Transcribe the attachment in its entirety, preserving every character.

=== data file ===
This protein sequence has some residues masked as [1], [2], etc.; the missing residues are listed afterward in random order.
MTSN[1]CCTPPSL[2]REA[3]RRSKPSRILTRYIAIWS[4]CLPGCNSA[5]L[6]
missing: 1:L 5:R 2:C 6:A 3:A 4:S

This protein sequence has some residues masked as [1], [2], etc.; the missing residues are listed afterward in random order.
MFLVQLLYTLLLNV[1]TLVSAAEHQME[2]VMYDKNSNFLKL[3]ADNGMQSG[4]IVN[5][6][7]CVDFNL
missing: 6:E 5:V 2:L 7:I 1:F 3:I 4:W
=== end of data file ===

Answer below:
This protein sequence has some residues masked as [1], [2], etc.; the missing residues are listed afterward in random order.
MTSN[1]CCTPPSL[2]REA[3]RRSKPSRILTRYIAIWS[4]CLPGCNSA[5]L[6]
missing: 1:L 5:R 2:C 6:A 3:A 4:S

This protein sequence has some residues masked as [1], [2], etc.; the missing residues are listed afterward in random order.
MFLVQLLYTLLLNV[1]TLVSAAEHQME[2]VMYDKNSNFLKL[3]ADNGMQSG[4]IVN[5][6][7]CVDFNL
missing: 6:E 5:V 2:L 7:I 1:F 3:I 4:W